The War of 1812

Tecumseh
Water color print of Lossing's wood engraving of Shawnee chief Tecumseh after a pencil sketch by French trader Pierre Le Dru at Vincennes, taken from life about 1808

The United States came into conflict with the United Kingdom when American merchant sailors were impressed into service by the Royal Navy to man Britain’s naval blockade of neutral trade with France at the outbreak of the Napoleonic Wars. After several years of opposing the blockade, and possibly interested in annexing land in British North America, the United States declared war with the United Kingdom in 1812.

Because Britain had committed most of its resources to battling France in Europe, it largely limited offensive operations to coastal naval raids, the Canadian border, and the western frontier. The war was unpopular in America and attempts to invade Canada failed, though America gained control of Lake Erie.

Britain engaged its Native American allies in raiding the Northwest Territory, notably Shawnee chief Tecumseh’s Confederacy, which was ultimately defeated by America at the Battle of the Thames in Canada.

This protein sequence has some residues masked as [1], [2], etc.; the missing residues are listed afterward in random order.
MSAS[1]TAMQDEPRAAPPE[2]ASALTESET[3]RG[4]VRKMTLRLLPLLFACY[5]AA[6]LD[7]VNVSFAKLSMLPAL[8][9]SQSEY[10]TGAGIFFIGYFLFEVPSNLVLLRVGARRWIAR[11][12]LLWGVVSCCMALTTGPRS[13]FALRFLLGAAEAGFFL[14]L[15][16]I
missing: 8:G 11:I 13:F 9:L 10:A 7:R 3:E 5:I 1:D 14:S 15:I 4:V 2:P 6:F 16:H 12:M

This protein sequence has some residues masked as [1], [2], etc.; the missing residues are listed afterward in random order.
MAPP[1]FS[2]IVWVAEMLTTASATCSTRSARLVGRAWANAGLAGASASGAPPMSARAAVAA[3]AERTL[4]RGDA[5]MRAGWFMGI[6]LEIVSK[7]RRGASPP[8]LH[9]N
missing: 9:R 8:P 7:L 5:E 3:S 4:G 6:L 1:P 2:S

Although Southern Illinois was not a theater of war, Kickapoo warrior Little Deer and his raiding party massacred the John Lively family in Washington County in 1813. As their base was far away at Rock Island in the Northwest corner of the state, the raid may have been an act of personal retribution rather than war.

The name Shawneetown commemorates the history of the Shawnee in Southern Illinois. Tecumseh probably traveled through Marion on his way to recruit warriors, but attacks on Southern Illinois families were suppressed by Army cavalry and federal rangers.

The war officially ended with the Treaty of Ghent in 1815. However, conflicts with the Sauk and other Native American tribes continued through 1817.